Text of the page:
Error and variability in learning and balance
Good balance control is essential for almost everything you do. Balance control prevents you from falling when you are sitting or standing still and when you are moving around your environment (e.g. walking). Good balance control also helps to prevent a fall after a loss of balance (e.g. a trip or a slip). Even though balance involves the whole body, researchers often argue it is a fine movement skill. This means that any movements and adjustments made to maintain balance are very small and, therefore, variability of movements when balancing is small. It is believed that large variability indicates error and that the person has ‘bad’ balance. If errors go uncorrected they can lead to falls.
Consider two people learning a new movement skill. The first is a toddler learning to take her first steps. The second is an acrobat learning to walk on a tightrope. Balance is tricky for the novice walker, and the toddler will surely fall hundreds, thousands, (or more!) times before she masters the art of walking, but the acrobat can’t afford to make such mistakes. Even with safety nets and harnesses that are surely required when learning such a treacherous skill, the acrobat still perceives the threat of a fall, which would cause him to limit errors. Despite abundant errors in the first scenario, and limited errors in the second scenario, both learners can achieve proficiency in these skills. This is something of a paradox.
Researchers who study how people learn new movement skills, such as a tennis serve, have studied how errors made during the learning process influence how well the person learns the skill. One group of researchers argues that errors interfere with the person’s ability to learn the ‘correct’ movement pattern. These researchers have found that minimizing errors during practice can improve the person’s ability to learn the movement skill. Another group of researchers believe that trial and error is essential for learning. When errors are made during practice, the person learns how to ‘solve’ these errors, and learns the movement better than if they made fewer errors.
This research will investigate variability and error in balance control. In particular, we will look at how errors made when practicing influence how well someone learns a balance skill. This work is important because errors in balance control can lead to falls and injuries. Such consequences of errors are not necessarily present when learning other movement skills. The results of this research will apply to anyone learning a movement skill that requires balance, even those toddlers learning the seemingly simple skill of walking.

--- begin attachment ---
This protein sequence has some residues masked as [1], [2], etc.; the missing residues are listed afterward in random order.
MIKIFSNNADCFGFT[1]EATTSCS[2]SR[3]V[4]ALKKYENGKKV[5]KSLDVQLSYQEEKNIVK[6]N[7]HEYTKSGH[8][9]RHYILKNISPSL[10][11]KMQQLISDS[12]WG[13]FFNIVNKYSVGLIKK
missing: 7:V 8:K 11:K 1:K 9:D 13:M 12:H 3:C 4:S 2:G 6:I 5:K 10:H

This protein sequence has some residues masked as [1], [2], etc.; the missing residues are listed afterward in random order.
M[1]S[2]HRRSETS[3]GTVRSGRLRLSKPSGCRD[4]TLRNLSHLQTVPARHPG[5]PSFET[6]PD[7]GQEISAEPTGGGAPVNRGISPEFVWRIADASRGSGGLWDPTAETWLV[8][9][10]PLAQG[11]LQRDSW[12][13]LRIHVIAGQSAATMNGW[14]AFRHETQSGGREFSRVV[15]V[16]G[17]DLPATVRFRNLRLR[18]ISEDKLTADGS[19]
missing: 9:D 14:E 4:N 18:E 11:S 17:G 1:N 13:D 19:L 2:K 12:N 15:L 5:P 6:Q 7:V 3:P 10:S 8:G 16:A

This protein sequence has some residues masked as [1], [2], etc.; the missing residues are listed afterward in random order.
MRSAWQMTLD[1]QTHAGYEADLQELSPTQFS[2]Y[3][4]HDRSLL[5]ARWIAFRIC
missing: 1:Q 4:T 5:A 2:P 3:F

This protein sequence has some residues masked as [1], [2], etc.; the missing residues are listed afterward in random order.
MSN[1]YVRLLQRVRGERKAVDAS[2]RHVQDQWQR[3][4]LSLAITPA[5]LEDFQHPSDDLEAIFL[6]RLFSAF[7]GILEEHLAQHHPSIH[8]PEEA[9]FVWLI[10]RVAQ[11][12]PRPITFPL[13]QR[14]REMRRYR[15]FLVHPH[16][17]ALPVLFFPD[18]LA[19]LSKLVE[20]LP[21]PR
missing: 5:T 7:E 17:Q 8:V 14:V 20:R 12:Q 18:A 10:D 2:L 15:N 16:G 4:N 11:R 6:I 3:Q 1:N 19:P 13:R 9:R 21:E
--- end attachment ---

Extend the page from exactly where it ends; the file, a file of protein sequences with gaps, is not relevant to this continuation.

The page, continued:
Natural Sciences and Engineering Research Council of Canada, Discovery Grant (2014-2020)
Ministry of Research and Innovation, Early Researcher Award (2015-2020)
The Drummond Foundation (2014)
Amir Boroomand-Tehrani (MSc student)
Jacqueline Nestico (MSc student)
Andrew Huntley (post-doctoral fellow)
Chris McCrum (former visiting scholar)
Suluxshiga Jeyendran (former undergraduate co-op student)
Laksh Gill (former MSc student)
Jyoti Mann (former undergraduate co-op student)
Cynthia Campos (former undergraduate co-op student)
Bimal Lakhani (former post-doctoral fellow)
Rosh Rajachandrakumar (former MSc student)
Alison Schinkel-Ivy (former post-doctoral fellow)
Shajicaa Sivakumaran (former undergraduate co-op student)
I am currently recruiting new trainees to work on this project
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Sivakumaran S, Schinkel-Ivy A, Masani K, Mansfield A. Relationship between margin of stability and deviations in spatiotemporal gait features in healthy young adults. Human Movement Science. 2018;57:366-373. doi:10.1016/j.humov.2017-09.014
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Lakhani B, Mansfield A. Visual feedback of the centre of gravity to optimize standing balance. Gait and Posture. 2015;41(2):499-503. doi:10.1016/j.gaitpost.2014.12.003